Because courts have not modernized as quickly as companies like Amazon, Tesla and Apple, Americans are becoming increasingly dissatisfied, but technological innovations may be able to help Americans access their due process, says Stephen Kane of FairClaims.

  • The Meaninglessness Of 'Disinterested'

    Richard Roth

    The Black Elk bankruptcy — related to the criminal indictment and upcoming trial of seven former Platinum Partners and Black Elk executives — involved a claimed disinterestedness that seems to indicate that the Bankruptcy Code’s disinterested requirement is something seasoned counsel can work around, says Richard Roth, a corporate and securities attorney.

  • Centers Of Influence Are Key To Small Law Firm Rainmaking

    Frank Carone

    In a national survey of 378 small law firms, partners ranked client referrals as the most important means of business development. Yet studies reveal that while professional services providers obtain most new clients from existing client referrals, their best new clients — the ones providing the largest pool of investable assets — overwhelmingly come from “centers of influence,” says Frank Carone, an executive partner at Abrams Fensterman.

  • Feature

    From Law Firm To Newsroom: An Interview With Bob Woodruff

    Randy Maniloff

    Lawyers who have left the traditional practice for perceived greener pastures are many. But the circumstances surrounding broadcast journalist Bob Woodruff’s departure are unique. Like none I’ve ever heard, says Randy Maniloff of White and Williams LLP.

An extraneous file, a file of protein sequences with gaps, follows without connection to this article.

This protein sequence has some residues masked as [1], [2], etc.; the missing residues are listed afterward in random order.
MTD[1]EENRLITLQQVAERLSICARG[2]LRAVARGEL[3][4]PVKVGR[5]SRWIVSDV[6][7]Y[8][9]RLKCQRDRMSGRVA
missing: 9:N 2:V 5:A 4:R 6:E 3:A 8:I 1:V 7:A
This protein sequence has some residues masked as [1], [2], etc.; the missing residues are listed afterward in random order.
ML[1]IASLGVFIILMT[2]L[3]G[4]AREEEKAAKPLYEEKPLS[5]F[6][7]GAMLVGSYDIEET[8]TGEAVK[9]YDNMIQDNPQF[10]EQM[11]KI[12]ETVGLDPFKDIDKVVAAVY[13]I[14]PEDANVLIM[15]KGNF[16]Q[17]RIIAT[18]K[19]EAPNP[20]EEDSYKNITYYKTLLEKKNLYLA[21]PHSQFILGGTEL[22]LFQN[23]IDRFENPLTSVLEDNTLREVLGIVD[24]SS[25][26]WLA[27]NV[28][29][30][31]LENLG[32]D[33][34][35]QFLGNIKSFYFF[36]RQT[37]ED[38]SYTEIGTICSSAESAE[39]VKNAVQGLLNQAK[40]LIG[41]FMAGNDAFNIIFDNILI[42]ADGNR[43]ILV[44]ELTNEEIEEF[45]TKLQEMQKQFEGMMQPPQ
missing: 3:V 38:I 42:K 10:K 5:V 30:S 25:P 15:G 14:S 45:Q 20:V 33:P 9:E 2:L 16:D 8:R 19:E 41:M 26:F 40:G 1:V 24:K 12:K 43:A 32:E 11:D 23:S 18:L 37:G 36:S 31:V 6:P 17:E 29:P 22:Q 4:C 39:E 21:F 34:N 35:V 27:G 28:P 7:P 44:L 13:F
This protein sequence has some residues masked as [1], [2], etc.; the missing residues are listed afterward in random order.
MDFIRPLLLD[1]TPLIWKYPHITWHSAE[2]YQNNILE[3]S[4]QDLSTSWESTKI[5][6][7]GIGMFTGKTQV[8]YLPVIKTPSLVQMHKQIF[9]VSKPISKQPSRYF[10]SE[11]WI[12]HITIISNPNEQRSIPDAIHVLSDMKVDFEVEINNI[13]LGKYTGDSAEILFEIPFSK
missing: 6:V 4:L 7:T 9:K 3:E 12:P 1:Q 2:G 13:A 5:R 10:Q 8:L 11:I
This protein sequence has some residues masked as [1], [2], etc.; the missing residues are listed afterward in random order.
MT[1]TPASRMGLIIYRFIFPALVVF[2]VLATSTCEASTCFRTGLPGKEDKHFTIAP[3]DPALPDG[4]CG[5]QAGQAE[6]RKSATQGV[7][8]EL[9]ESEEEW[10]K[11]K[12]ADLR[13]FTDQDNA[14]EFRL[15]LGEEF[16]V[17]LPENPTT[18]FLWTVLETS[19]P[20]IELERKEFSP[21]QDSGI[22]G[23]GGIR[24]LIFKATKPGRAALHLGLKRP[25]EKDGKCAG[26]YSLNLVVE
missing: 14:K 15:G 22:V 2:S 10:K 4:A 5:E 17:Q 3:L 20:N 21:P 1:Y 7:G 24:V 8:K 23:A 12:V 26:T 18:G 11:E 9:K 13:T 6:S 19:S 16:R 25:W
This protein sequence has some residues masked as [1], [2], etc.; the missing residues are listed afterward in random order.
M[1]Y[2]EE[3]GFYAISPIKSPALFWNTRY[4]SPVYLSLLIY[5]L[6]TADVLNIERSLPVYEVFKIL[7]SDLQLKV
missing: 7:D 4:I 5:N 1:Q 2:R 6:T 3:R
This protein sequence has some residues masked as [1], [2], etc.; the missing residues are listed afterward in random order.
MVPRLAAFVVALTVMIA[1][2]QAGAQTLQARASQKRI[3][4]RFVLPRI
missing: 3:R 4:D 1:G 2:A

• Series

    Judging A Book: Kendall Reviews 'On The Jury Trial'

    Judge Virginia Kendall

    As someone who spent half her days last year on the bench presiding over trials, I often find the alarmist calls to revamp the jury trial system a tad puzzling — why is making trial lawyers better rarely discussed? Then along comes a refreshing little manual called "On the Jury Trial: Principles and Practices for Effective Advocacy," by Thomas Melsheimer and Judge Craig Smith, says U.S. District Judge Virginia Kendall of the Northern District of Illinois.

  • Florida Waiver Ruling Reinforces Substance Over Form

    Tirzah Lollar

    A Florida federal court's recent ruling that Morgan Lewis & Bockius LLP had waived work-product protection over witness interview notes compiled during an internal investigation of client General Cable Corp. eliminates — as other courts have — the distinction between providing an oral summary to the government and providing similar information in written form, say Tirzah Lollar and Kristen Eddy of Vinson & Elkins LLP.